Once upon a time, there was a hard and loudly enforced social rule on the internet: there were places to hang out and places to shop, and never the twain should meet. Anyone who dared break this rule suffered the wrath of the collective cyberworld, and the results weren’t always pretty.
This rule was strongly agreed upon and enforced by any means necessary until about five years ago. It’s difficult to say exactly what happened to cause this shift. Likely, it was a combination of a number of factors. For one, there was a general sense that web site users were getting a bit of a free ride and that the money for web site owners to pay their bills had to come from somewhere. Also, whereas businesses who wanted to find new customers before had to resort to reviled options such as direct email solicitation (forever etched in our vocabulary now as “spamming”), now alternate means exist, mostly through non-intrusive means found on social networking web sites.
Jump on in! But do it right.
This means that those who are in new or growing businesses who want to use social media web sites to increase their customer base no longer have to worry about the blowback from treading in forbidden waters. However, that doesn’t mean that there aren’t still certain rules that apply. It also doesn’t mean that it’s just as simple as slapping down an ad and forgetting about it.
If you’re a business who wants to expand into the social networking world, here are a few things to keep in mind:
1) Work with the site, and the users
Since large social networking sites need your money to keep going, they’ll be in the best position to tell you what the lay of the land is like: they’re not going to want to see you set up shop just to get chased out of town for not following some social code you didn’t know of until you broke it.
Also, listen to user feedback. While there will always be some trigger-happy users who find spam everywhere they look, generally you’ll get a good idea of what’s fair and what’s not from user reactions. And if you actually asked, you’d be in such a rare category that you’d automatically earn a certain level of respect.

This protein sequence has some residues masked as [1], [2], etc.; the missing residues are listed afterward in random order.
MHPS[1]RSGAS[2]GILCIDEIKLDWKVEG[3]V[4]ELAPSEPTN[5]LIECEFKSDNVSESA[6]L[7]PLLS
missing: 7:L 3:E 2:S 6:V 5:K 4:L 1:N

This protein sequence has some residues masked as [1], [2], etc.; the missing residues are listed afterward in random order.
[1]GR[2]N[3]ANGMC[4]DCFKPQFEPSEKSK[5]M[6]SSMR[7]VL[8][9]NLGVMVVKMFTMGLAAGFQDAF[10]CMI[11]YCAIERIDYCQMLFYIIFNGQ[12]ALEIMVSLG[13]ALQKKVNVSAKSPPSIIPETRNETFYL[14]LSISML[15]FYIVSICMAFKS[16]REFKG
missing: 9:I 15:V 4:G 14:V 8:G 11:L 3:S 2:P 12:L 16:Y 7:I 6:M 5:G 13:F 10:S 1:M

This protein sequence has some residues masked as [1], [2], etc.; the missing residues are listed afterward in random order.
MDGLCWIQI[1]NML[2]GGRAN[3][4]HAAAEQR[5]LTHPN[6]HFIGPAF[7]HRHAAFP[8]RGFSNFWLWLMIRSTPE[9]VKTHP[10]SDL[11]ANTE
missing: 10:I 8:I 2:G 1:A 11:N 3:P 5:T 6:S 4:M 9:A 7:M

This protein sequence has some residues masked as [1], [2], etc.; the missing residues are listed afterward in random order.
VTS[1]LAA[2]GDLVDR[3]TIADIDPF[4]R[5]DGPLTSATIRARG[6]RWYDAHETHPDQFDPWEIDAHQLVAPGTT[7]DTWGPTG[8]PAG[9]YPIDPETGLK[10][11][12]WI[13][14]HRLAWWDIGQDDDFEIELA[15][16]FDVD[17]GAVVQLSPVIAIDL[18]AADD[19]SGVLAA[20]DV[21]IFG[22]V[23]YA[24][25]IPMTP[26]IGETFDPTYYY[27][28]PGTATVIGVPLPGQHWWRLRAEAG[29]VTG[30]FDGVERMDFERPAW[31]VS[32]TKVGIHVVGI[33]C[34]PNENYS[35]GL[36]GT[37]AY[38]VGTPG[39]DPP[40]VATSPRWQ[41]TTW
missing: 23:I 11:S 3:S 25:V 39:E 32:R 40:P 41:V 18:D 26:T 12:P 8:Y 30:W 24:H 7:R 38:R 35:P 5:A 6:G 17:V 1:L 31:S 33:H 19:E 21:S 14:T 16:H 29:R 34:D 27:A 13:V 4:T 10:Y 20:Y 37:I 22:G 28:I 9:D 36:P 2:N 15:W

2) Follow the cool kids
Yesterday it was MySpace. The day before that it was LiveJournal. Today it’s FaceBook, but there are already signs that it might have peaked. Tomorrow it will be someone else, possibly FourSquare, or likely Google Plus. The “hot spot” changes at lighting pace. You need to move just as fast.
3) The toys change too
In addition to new places on the web, you will need to keep track of new ways to access the web. PCs aren’t exactly dying as much you might hear, but iToys are going to become more and more frequent. These new technologies more and more often include in their embedded software ways for businesses to interact with customers without having to go through a web browser.
One last bit of advice: hire an IT guru. Or if IT is your specialty, hire a marketer or secretary. The point is that just keeping up with how your business does Ecommerce is enough to keep one person busy for well more than 40 hours a week. You’re going to want to make sure that you have someone who can focus on that, and only that. Social networking is no longer a no-business-class zone. They can and do now coexist. You just have to devote the resources necessary to do it right.